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Samsung 750 EVO 120 & 250GB SATA III SSDs Review

By: Jon Coulter | SSDs in Storage | Posted: Feb 16, 2016 3:00 pm
TweakTown Rating: 96%Manufacturer: Samsung



Version and / or Patch Used: 2.47


ATTO is a timeless benchmark used to provide manufacturers with data used for marketing storage products.





Sequential read/write transfers max out at 556/533 MB/s. Keep in mind this is our OS volume, and it is filled to 75% of its total capacity.


Sequential Write




Both capacities lead the field and perform nearly identical, which is remarkable when you consider the 120GB model has a single flash package for a NAND array. The 250GB model has slightly better low-end performance. The BP5e catches the 750 EVO's at 16KB transfers and finishes the test in a similar fashion.


It is important to note that all of the comparison drives in our test pool are 2-4x the capacity of the 750 EVO's that are the subjects of this review. You would think that this would give the comparison SSDs a performance advantage, but as you will see, it does not.


Sequential Read




Again, both 750 EVO capacity points display a similar performance curve. The 750 EVO 250GB has slightly better small file performance than the 120GB model, but both are surpassed by the BP5e at 4KB and larger file sizes. Both 750's are matching the performance of the more powerful 850 EVO 500GB.



Anvil Storage Utilities


Version and / or Patch Used: 1.1.0


Anvil's Storage Utilities is a storage benchmark designed to measure the storage performance of SSDs. The Standard Storage Benchmark performs a series of tests; you can run a full test or just the read or write test, or you can run a single test, i.e. 4k QD16.








Anvil's scoring gives a good indication of a drive's overall performance. The EVO's lay waste to the competition. It's already beginning to look as if our expected class-leading performance was indeed well founded.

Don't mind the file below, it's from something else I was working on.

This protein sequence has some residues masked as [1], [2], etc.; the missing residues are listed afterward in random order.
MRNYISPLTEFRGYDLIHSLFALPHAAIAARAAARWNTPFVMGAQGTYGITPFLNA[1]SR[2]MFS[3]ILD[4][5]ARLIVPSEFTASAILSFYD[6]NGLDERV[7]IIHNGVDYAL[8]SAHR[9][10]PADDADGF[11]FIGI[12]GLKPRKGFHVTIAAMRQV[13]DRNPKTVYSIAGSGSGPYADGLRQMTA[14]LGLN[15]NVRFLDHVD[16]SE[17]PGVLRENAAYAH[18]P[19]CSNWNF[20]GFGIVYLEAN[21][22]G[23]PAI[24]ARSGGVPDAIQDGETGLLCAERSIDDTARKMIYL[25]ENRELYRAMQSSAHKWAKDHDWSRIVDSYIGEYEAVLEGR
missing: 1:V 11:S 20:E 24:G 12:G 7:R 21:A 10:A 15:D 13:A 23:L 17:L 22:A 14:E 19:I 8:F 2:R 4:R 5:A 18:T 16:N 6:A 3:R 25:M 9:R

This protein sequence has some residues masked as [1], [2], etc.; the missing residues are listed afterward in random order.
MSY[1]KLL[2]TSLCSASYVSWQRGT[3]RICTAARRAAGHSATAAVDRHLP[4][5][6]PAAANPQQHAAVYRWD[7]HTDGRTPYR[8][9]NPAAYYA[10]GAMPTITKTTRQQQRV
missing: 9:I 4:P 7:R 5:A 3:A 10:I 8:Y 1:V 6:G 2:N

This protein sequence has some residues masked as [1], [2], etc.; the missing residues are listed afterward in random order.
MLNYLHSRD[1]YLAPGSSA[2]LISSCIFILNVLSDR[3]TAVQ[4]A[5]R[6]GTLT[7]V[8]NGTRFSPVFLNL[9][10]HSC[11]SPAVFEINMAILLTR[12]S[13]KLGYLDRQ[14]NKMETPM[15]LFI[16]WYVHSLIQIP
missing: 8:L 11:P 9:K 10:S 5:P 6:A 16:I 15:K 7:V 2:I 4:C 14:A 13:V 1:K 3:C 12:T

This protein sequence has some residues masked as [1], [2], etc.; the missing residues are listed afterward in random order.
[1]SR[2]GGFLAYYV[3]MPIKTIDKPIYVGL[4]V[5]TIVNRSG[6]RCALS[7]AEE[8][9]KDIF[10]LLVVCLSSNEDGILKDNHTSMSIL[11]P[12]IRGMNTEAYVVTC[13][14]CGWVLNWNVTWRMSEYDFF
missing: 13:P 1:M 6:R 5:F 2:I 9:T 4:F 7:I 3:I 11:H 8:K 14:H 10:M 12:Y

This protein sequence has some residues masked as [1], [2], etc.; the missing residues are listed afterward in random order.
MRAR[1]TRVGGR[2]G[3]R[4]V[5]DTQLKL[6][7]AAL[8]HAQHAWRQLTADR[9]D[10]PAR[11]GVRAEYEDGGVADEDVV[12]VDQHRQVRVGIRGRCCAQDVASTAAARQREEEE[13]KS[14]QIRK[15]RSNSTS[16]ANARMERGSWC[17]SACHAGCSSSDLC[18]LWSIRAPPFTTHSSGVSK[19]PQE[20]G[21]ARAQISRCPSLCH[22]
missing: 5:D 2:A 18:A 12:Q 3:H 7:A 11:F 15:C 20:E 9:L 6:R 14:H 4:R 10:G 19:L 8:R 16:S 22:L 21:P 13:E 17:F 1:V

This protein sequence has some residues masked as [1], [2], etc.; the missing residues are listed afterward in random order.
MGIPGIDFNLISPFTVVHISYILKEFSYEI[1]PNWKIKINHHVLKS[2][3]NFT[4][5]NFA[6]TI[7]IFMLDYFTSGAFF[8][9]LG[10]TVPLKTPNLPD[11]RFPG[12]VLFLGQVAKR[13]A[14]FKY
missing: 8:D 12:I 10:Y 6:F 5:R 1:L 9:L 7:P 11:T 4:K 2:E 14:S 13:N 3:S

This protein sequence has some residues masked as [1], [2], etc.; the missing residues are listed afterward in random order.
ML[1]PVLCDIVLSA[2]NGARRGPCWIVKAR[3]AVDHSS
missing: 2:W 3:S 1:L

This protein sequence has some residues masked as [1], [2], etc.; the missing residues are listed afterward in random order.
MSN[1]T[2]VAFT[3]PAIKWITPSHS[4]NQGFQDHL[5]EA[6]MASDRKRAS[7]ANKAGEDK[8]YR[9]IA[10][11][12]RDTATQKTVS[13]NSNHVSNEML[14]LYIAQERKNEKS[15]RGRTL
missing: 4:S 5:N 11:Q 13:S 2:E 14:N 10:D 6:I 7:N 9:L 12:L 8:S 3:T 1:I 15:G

Interestingly enough, the 120GB 750 EVO is able to outperform its larger sibling. This may be because the 120GB model has double the DRAM to NAND ratio of the 250GB model. The 3D flash powered 850 EVO 500GB is able to generate slightly better performance as expected.


(Anvil) Read IOPS through Queue Depth Scale




The 120GB 750 EVO displays the best QD1 performance of all of the drives in our test pool. The 250GB model catches and surpasses the 120GB model at QD2. The 500GB 850 EVO just edges out the 250GB 750 EVO for the best overall performance. The 480GB BP5e delivers respectable performance, and the SP550 and BX200 aren't even in the same league.


(Anvil) Write IOPS through Queue Scale




The EVO family of SSDs all deliver exactly the same class-leading performance as one another. The BP5e can't keep up with the EVO's, but it is easily able to outperform the SP550 and the BX200.


Again, I will point out that it is remarkable that the 750 EVO's can deliver this much performance with much smaller capacity points than the rest of the drives in our test pool.

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